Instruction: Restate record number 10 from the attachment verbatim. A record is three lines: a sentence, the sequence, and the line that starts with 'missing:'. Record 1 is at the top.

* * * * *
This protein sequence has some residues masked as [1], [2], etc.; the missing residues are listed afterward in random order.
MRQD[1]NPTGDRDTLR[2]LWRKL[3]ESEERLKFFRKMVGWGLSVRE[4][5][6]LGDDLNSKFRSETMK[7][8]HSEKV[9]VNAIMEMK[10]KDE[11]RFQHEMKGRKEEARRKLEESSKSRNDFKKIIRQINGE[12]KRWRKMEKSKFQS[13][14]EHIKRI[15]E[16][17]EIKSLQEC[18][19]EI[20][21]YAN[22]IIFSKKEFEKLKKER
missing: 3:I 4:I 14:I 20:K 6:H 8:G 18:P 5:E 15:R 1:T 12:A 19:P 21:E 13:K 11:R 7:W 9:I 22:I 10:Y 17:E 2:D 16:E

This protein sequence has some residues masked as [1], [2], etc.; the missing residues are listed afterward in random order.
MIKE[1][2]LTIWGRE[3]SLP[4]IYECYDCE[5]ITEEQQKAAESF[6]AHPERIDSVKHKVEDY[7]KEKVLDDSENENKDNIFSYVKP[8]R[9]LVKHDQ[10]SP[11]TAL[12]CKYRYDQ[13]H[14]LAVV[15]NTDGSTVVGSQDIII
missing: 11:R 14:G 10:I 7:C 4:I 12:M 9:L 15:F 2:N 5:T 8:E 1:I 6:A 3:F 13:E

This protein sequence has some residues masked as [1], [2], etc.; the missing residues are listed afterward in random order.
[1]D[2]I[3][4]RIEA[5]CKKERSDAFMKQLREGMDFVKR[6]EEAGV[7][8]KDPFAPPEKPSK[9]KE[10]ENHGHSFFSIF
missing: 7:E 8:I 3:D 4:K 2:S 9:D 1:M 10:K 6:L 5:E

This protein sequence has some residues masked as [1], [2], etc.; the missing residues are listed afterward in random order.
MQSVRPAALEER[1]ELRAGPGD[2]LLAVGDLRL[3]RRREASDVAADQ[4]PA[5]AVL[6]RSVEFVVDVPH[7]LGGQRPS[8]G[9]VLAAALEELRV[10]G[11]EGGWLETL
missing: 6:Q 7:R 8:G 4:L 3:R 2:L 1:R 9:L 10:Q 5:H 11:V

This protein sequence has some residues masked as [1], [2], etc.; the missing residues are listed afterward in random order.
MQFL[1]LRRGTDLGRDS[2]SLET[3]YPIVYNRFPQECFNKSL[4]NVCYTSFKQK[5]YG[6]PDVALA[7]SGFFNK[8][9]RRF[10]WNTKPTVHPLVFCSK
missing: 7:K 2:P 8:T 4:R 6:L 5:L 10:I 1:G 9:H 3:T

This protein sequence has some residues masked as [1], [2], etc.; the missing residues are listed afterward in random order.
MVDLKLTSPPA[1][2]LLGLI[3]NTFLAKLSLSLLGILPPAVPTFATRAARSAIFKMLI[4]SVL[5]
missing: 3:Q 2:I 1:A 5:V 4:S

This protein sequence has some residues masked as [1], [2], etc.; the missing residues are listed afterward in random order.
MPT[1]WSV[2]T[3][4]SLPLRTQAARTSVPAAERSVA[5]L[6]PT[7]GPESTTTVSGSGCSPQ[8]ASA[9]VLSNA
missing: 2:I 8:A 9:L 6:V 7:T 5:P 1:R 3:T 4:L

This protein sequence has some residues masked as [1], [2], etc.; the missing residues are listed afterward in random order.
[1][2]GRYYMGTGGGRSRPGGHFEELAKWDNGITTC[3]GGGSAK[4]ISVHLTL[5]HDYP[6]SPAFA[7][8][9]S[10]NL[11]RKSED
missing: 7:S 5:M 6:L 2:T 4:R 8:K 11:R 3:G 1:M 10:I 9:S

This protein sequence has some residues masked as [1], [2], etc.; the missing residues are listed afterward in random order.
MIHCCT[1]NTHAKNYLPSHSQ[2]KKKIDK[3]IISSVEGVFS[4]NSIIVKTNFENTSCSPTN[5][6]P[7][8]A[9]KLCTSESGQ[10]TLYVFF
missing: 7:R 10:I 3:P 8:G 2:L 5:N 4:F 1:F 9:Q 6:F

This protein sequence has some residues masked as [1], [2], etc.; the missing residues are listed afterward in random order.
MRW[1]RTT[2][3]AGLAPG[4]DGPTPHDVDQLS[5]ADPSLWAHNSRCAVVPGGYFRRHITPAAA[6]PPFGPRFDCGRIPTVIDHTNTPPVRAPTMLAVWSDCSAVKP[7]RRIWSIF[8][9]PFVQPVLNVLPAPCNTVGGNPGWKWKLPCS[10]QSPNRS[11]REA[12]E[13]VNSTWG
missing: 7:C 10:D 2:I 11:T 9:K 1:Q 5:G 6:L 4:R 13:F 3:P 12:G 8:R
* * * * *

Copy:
This protein sequence has some residues masked as [1], [2], etc.; the missing residues are listed afterward in random order.
MRW[1]RTT[2][3]AGLAPG[4]DGPTPHDVDQLS[5]ADPSLWAHNSRCAVVPGGYFRRHITPAAA[6]PPFGPRFDCGRIPTVIDHTNTPPVRAPTMLAVWSDCSAVKP[7]RRIWSIF[8][9]PFVQPVLNVLPAPCNTVGGNPGWKWKLPCS[10]QSPNRS[11]REA[12]E[13]VNSTWG
missing: 7:C 10:D 2:I 11:T 9:K 1:Q 5:G 6:L 4:R 13:F 3:P 12:G 8:R